Zurab Makharadze, who has long served as the face of the ultra-right-wing and pro-Russia Georgian group Alt Info, has been dropped as the chair of the group’s political wing, public documents reveal.
On 11 April, the Georgian Public Registry approved the appointment of Giorgi Kardava to replace Makharadze as chair of the Conservative Movement, Alt Info’s political offshoot. The documents show that the party had applied to do so on 28 March.
Makharadze has been the face of Alt Info, a violent extremist group that now operates a nationally licensed TV channel, from the group’s early days, and as it began to gain attention as an online alt-right platform in 2019.
The reasons for Makharadze’s replacement remain unknown, and follow his unexplained disappearance from public view.
A spokesperson for Alt Info was not immediately available for comment.
On 13 March, Makharadze published a video online stating that he would be absent from Tbilisi and from Alt Info’s namesake TV channel, where he was a regular speaker, for a month or more as he would be working ‘in another format’.
Konstantine Morgoshia, one of the founders of Alt Info, denied rumours that Makharadze had departed for Russia amidst the Russian invasion of Ukraine, but refused to clarify further.
‘He has a certain mission to solve that we assigned to him and he will deal with that. At this point we are doing our work and he has his task’, Morgoshia told Georgian news outlet Publika on 13 March.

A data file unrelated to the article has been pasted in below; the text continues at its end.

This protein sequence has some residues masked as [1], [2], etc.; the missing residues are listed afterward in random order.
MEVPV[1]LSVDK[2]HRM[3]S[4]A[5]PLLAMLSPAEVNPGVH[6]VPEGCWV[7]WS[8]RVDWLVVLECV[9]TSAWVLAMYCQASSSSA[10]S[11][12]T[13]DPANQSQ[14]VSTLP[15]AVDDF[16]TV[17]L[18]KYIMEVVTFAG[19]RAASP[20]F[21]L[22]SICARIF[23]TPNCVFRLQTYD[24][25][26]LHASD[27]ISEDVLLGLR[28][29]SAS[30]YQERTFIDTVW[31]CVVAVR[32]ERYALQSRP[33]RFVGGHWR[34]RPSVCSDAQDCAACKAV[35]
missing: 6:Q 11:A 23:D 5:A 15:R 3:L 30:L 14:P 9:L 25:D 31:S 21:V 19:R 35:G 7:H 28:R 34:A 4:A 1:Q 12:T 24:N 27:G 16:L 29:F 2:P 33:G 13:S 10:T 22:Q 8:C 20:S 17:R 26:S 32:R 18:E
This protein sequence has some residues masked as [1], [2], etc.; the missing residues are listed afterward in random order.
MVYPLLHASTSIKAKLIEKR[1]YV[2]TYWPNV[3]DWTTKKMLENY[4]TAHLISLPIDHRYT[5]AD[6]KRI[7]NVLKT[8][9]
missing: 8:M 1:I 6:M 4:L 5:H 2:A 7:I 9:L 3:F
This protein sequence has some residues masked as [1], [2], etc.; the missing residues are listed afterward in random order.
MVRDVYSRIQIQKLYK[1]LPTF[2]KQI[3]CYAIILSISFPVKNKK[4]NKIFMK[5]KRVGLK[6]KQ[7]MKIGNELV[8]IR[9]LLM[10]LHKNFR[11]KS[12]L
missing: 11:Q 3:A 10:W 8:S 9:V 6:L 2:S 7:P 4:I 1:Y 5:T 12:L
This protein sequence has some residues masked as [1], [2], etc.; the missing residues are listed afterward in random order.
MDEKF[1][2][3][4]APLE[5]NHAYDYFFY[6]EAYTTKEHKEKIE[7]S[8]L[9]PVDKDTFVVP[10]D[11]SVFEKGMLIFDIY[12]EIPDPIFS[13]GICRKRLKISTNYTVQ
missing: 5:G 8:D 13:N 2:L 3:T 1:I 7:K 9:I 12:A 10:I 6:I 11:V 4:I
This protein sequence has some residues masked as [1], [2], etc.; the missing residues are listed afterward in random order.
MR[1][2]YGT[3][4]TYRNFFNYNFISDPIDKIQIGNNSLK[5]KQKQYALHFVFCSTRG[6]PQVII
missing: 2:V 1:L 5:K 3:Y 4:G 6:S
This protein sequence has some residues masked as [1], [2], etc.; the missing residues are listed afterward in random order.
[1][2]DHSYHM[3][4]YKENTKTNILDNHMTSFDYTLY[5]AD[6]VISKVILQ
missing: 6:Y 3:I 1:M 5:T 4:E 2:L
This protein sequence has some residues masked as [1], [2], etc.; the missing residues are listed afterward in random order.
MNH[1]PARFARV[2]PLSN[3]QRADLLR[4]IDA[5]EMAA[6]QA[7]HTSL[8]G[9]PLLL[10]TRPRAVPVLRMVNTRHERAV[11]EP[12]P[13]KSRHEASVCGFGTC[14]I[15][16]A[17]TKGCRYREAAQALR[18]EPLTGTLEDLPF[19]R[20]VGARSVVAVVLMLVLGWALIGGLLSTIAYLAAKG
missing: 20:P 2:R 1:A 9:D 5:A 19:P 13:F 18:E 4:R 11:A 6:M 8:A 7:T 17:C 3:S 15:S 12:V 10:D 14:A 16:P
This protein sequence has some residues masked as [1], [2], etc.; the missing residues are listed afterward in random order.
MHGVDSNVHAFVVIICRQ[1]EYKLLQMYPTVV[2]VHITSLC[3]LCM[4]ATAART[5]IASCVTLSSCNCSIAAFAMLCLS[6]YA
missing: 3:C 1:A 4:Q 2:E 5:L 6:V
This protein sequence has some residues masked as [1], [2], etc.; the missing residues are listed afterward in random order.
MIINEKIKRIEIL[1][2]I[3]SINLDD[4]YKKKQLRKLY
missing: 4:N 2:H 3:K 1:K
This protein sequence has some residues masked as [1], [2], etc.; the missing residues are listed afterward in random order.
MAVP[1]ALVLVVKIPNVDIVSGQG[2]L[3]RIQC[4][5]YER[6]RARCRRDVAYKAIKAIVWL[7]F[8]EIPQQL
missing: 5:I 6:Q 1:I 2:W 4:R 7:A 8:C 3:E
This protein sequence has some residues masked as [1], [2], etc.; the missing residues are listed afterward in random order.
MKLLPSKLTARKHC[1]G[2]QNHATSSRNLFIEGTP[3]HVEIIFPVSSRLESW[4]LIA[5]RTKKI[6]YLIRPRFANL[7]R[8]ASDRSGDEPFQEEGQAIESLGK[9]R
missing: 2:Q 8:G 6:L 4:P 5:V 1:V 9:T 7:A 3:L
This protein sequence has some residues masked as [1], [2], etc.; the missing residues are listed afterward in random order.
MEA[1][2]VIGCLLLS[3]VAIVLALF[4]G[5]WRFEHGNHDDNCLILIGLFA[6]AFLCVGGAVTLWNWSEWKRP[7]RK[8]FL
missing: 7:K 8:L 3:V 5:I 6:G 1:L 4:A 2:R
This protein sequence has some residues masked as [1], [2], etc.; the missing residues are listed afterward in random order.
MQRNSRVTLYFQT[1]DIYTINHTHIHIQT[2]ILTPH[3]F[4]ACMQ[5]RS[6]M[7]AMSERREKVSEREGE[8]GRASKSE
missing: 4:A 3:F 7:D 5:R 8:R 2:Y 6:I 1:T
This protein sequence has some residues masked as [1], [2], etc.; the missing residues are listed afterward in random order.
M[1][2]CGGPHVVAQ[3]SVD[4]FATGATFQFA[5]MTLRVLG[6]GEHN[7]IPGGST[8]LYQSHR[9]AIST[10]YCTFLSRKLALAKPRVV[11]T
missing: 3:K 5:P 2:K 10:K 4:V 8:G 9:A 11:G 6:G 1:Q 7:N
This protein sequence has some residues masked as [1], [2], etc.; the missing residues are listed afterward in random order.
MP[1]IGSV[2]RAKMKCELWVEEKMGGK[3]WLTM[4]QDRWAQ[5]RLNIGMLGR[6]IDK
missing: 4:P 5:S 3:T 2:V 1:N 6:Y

A month later, a Facebook account that appeared to belong to Makharadze published a post detailing the recent and future visits by members of the Conservative Movement to Russia.
The post also took credit for Georgia’s ‘unofficial neutrality’ on the issue of economic sanctions imposed on Russia on behalf of Alt Info.
Later that day, the party leadership vehemently denied that it belonged to Makharade.
Alt Info unveiled their political party, the Conservative Movement, last November and registered it with Zurab Makharadze as the chair on 7 December. Critics had called for the authorities to deny them registration due to their leading role in organising mass violence in July last year.
‘They call us violent people and yes, I am a violent person’, Makharadze publicly stated in late July, days before his supporters attacked dozens of journalists and queer rights activists in Tbilisi in July 20221.
‘I can and plan to defend my values, including with force […] I am ready to act with force against this’, he said.
Despite questioning Makharadze and searching his home, the authorities have not charged either Makharadze or anyone else from Alt Info for organising and leading the violence in June, though a handful of people have been convicted for taking part in the attacks.
[Read more on OC Media: Journalists recall day of terror in Tbilisi]
Alt Info, who are most well known for their violent homophobia, have faced wider national backlash following Russia’s invasion of Ukraine. The group has been outspoken in advocating for rapprochement with Russia, including again in February in the prelude to the Russian attack.
Attempts to block Alt Info from opening regional offices have taken place throughout February and March. In some cases, supporters of the group have responded with violence, including at a protest in Kobuleti and Zugdidi.